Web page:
May 4, 2021 - News
The average Colorado youth sports team travels 2,551 miles a year
A baseball game at Northwest Open Space in Northglenn.
A baseball game at Northwest Open Space in Northglenn. Photo: Seth McConnell/The Denver Post via Getty Images

Colorado youth sports teams travel more miles to get to games than those in any other state, a new study shows.

Why it matters: The extensive travel is part of what makes youth sports — particularly those in elite leagues — so costly and inaccessible for many children.

  • 27% of parents spent at least $6,000 a year on their child's athletics and 8% spent more than $12,000 annually, according to a 2019 survey conducted for TD Ameritrade.
  • It's more than money. The survey found 19% of parents spend at least 20 hours a week on their child's activities.

Driving the news: Colorado and the other four states in the top five for youth sports travel all are located in the West, where vast spaces between major cities require longer drives to games.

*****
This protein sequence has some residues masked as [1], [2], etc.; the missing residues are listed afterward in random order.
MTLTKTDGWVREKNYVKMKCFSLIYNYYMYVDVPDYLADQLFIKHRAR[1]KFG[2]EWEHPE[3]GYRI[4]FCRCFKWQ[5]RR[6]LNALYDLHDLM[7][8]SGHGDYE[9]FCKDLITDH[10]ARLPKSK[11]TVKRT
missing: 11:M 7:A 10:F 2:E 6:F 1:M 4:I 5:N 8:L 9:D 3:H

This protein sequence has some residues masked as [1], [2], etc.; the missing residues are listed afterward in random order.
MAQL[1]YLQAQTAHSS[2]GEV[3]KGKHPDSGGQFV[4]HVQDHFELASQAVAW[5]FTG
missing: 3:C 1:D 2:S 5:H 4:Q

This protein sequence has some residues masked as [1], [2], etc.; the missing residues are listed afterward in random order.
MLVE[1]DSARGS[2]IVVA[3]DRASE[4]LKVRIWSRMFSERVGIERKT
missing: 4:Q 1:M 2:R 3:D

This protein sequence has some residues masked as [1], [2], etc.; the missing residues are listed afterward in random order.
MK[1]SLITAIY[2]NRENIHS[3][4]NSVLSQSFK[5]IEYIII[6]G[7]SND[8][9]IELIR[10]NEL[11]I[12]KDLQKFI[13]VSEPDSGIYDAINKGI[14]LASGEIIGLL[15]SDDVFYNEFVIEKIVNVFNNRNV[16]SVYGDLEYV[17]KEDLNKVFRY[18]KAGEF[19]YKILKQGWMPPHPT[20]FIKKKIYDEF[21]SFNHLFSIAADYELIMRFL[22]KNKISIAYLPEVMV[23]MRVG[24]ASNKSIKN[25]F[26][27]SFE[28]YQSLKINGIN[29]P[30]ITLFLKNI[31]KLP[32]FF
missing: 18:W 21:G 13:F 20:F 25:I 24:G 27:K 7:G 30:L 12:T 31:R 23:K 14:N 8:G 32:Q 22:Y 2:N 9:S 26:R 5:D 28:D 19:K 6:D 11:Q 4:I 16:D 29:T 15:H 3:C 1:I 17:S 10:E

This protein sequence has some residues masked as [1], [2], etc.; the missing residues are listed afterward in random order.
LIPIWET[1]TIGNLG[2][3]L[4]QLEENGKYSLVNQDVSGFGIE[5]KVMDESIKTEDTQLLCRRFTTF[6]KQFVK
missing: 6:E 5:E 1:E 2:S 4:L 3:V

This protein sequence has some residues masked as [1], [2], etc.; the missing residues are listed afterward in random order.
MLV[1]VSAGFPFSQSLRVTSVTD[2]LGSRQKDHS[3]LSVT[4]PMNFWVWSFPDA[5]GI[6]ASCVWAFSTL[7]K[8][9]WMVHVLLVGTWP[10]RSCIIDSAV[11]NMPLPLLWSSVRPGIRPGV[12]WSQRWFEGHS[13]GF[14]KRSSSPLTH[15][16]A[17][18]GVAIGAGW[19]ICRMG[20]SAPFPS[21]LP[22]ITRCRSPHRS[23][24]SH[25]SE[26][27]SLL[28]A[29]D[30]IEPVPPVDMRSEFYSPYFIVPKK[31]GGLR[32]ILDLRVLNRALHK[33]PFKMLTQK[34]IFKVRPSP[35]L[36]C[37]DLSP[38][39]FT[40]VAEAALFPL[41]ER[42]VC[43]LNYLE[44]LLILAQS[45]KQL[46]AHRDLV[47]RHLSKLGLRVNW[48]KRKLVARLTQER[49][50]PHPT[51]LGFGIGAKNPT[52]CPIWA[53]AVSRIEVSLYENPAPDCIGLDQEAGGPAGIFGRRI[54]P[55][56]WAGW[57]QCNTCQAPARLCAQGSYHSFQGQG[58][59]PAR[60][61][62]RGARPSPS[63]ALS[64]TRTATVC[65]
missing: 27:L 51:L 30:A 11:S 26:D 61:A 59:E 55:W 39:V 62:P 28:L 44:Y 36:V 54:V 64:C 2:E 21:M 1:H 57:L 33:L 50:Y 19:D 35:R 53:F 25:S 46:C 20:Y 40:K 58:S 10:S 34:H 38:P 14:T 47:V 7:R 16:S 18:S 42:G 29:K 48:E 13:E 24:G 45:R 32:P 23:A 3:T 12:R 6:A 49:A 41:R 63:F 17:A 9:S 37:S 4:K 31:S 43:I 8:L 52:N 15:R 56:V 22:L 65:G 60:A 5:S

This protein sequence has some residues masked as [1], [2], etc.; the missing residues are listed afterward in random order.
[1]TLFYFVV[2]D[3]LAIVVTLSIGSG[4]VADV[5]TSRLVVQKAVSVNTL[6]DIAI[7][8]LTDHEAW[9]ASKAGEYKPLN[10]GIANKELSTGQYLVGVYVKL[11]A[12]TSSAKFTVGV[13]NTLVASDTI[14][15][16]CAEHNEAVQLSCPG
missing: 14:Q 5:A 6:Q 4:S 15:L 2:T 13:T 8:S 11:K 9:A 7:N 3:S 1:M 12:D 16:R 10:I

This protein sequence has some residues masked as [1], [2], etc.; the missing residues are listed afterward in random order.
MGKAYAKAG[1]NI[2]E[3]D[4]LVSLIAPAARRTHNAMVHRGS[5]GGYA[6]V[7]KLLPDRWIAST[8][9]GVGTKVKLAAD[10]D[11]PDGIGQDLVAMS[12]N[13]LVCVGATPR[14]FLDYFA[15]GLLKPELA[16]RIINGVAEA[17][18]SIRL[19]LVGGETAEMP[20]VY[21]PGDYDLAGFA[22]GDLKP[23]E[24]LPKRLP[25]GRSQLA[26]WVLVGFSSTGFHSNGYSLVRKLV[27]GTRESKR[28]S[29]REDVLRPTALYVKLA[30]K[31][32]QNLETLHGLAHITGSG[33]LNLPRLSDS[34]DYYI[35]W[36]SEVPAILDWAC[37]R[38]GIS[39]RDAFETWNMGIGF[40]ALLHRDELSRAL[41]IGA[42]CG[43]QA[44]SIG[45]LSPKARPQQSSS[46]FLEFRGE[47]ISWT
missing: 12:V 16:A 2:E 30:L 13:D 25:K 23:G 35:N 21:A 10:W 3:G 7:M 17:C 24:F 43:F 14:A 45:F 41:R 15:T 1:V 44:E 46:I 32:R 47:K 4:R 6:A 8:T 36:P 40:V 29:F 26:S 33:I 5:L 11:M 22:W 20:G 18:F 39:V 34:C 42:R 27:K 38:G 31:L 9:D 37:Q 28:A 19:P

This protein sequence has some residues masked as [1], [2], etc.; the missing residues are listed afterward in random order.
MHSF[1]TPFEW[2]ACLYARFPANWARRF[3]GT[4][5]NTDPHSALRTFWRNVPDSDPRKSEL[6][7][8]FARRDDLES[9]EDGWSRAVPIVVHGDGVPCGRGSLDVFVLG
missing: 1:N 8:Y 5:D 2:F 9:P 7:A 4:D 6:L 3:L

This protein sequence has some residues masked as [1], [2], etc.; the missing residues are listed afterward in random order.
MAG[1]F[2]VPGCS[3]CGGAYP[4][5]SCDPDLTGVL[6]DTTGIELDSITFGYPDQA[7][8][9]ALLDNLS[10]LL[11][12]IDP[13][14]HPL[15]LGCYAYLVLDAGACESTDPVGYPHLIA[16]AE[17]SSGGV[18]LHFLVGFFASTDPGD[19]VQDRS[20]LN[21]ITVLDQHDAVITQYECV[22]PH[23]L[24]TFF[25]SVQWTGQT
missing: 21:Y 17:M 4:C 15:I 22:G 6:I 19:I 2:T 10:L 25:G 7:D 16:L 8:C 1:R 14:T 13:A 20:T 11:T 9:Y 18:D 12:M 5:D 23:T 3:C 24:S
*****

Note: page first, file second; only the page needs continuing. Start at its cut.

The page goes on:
By the numbers: The average youth sport team travels about 1,200 miles a year for games and tournaments, based on an analysis of more than 550,000 teams nationwide that used GameChanger — an app for managing youth sports teams — from 2017 to 2019.

  • Elite teams journey more than 5,000 miles annually.
  • Softball teams travel 38% more than baseball teams, in part because of fewer teams and inequities in girls sports.
  • The travel is mostly driving, rather than flying, analysts said.
Data: GameChanger; Chart: Andrew Witherspoon/Axios

State of play: In Colorado, teams traveled an average 2,551 miles per year — ranking the state No. 1 in the nation for distance traveled.

  • The teams that go the farthest come from Douglas and Arapahoe counties, the data shows.

Between the lines: The GameChanger app is owned by Dick's Sporting Goods and is used most often by softball and baseball teams.

  • But other sports, from hockey to golf, also travel extensively.

What they're saying: "I played sports in college and my dad never missed a game," said Sarah Schell, the data science leader at GameChanger. "Just before graduation, I calculated that he drove over 50,000 miles to watch me play."

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